Wednesday, April 1, 2015

When The Swallows Come Back To Capistrano



When The Swallows Come Back to Capistrano
1940
Written by: Leon Rene
Key F Major
4/4

I left the lyrics alone for this one because it's got a melody in the Pat Boone range that I don't want to destroy. The melody is enough to get the idea of the song. A girl left a guy and the guy is comparing her to the birds.
I first picked this out because it was WWII era tune that I want to compare to modern music that will be listened to when people want to talk about WWIII era music. I should point out that this specific piece of sheet music is from around 1940. It is not a reissue when Pat Boone made it famous 17 years later, but I can't isolate the exact year Russ Morgan and his Orchestra "The Morgan Manner" recorded or performed this. Morgan was popular along with Guy Lombardo at this time but he didn't score a notable hit with this song. Many artists recorded it and all the sheet music used the same blue background with the cave swallow on the front. Only the inset was changed which makes me wonder if the arrangement inside was different. This arrangement involves this upper register melancholy piano introduction. Do all the arrangements look like this? I wonder if other sheet music had different arrangements of if they all had identical music but the picture changed. That would be an interesting research project. I can count about 8 different reissues of this song with different artists and I know they didn't all record it in 1940. So Russ Morgan, Dinah Shore, The Ink Spots, Bobby Byrne, Shep Fields, Gray Gordon, Frankie Masters...I don't think they all performed this song in a single year. No. So, this song was released as sheet music every time someone else recorded it. They aren't going to change the copyright because that can stay the same but one artist might record it in 1941 and another in 1942 and they simply put a different picture on the cover. I would be surprised if there was a different arrangement too. Very surprised but I can't find a recording or a date for any of the artists. I know Glenn Miller recorded this in 1940 but he's not featured on any of the sheet music samples. And all these other artists don't have a recording, which makes sense because only Glenn Miller had the dough to record a big band. I don't know. It must be in the general area of WWII but I don't know exactly when this sheet music was printed.

Great melody here with easy on the fingers chords. F Bb, Eb, C7. And there's one little passage in A major so the flavor changes. I messed that part up the first time so I had to sweeten the tempo get another chance at it, but it really belongs in the 'lonesome me' tempo range. This song and Once in A While are all I need to know. I can fake the shit out of these songs.


I knew this song reminded me of another song and when I was searching for the 1957 Pat Boone recording of this version (Glenn Miller recorded the original 1940 hit) I found a song by The Bee Gees called, "When the Swallows Fly"...but that's a different song and different swallows. But the fact that The Bee Gees recorded it reminded me of the song that I do recognize "Massachusetts" By The Bee Gees. The exact opening of this song is "Feel, I'm going back to Massachusetts" is "When the swallows come back to Capistrano." Massachusetts and Capistrano have the same 4 syllables and the exact same melody and concern something coming back. ARE YOU TELLING ME THAT WAS AN ACCIDENT?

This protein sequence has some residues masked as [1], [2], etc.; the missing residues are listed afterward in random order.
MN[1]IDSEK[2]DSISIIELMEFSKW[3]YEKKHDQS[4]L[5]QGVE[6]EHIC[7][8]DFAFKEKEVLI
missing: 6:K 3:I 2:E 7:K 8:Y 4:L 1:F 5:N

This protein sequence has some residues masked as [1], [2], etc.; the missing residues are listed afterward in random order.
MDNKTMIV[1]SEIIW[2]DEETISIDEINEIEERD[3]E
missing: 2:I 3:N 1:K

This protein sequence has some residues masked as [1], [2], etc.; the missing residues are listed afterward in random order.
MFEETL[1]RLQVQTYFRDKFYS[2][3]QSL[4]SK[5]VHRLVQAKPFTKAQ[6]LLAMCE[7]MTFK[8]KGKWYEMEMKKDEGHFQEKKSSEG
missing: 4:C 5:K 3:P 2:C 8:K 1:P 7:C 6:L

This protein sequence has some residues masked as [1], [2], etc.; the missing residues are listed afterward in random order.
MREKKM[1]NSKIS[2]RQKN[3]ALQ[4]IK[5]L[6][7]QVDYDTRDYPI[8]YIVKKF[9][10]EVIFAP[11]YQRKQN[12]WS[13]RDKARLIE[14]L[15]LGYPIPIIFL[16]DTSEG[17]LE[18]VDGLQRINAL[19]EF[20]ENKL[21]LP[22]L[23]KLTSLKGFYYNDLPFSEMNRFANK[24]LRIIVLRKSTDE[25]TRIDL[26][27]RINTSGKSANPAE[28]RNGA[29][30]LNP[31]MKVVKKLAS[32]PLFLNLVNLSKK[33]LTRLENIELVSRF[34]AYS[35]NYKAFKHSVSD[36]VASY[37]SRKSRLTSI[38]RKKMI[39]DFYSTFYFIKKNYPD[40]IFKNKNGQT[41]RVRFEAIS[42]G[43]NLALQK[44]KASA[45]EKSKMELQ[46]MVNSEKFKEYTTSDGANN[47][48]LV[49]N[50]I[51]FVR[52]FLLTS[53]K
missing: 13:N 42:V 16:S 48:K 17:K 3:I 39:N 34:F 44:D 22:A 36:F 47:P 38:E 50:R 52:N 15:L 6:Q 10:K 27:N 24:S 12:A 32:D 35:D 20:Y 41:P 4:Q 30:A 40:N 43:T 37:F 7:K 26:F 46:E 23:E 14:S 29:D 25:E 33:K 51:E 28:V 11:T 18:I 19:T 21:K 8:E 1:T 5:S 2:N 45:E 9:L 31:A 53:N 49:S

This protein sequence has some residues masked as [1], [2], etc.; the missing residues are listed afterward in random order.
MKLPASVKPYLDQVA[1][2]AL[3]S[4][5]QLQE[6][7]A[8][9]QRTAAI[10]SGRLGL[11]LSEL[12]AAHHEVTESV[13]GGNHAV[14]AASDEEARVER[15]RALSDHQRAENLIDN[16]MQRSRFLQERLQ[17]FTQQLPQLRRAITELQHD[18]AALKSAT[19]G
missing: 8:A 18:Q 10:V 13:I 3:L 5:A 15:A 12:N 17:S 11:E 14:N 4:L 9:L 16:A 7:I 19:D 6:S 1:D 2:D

No, "Massachusetts", by The Bee Gees is a complete rip off of "When The Swallows". I wonder if Leon Rene's family get paid from Bee Gee royalties?*

An interesting note on this song, Leon Rene's grandson Chris Rene was born in Santa Cruz, the setting of my epic novel of destitution and emotional abuse that has me gnawing on my ankles in despair. Well, Chris Rene was barely a teenager during the time period that I write about, although the universal connections should be apparent...but reading that chilling name "Santa Cruz" brought back many memories and this time it was not of dark stone bridge and rain down the back of my neck, tears, dogs whining, junkies dying. No, the bright spot in that era was a guitarist I would meet on the street at night and we would discuss music and he would show me a few things but mostly we would share a bench and a few songs until the fog came in. He was the person that played "Romeo and Juliet" by Dire Straits and I thought he had written the song and I was really impressed. But he told me who wrote it and I tracked it down and did finally learn it though lately I'm not into those pop songs because I prefer honky tonk and western swing. Anyway, that man, who I knew at the time to be employed by a local luthier is now the owner of his own custom guitar shop, has been for over a decade. He played an archtop guitar but he seems to only make solid body guitars. Maybe the area is saturates with acoustic guitar makers or maybe he's developing the skills for acoustic. But I was happy for a moment in the eye of the hurricane known as Santa Cruz that is otherwise a dark cloud that haunts me. The luthier wasn't a junkie or even homeless like the rest of my companions. He was a sovereign citizen who was successful. He was a cool cat and is actually a character in the book. When I read that Chris Rene was getting out of rehab as he went on a talent tv show I thought, "Yep, he's from Santa Cruz."
I messed up that last graph. This one is correct.



*I should also mention that the swallows aren't coming back to Capistrano.
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Man in the Van by Oggy Bleacher is licensed under a Creative Commons Attribution-NonCommercial 3.0 Unported License.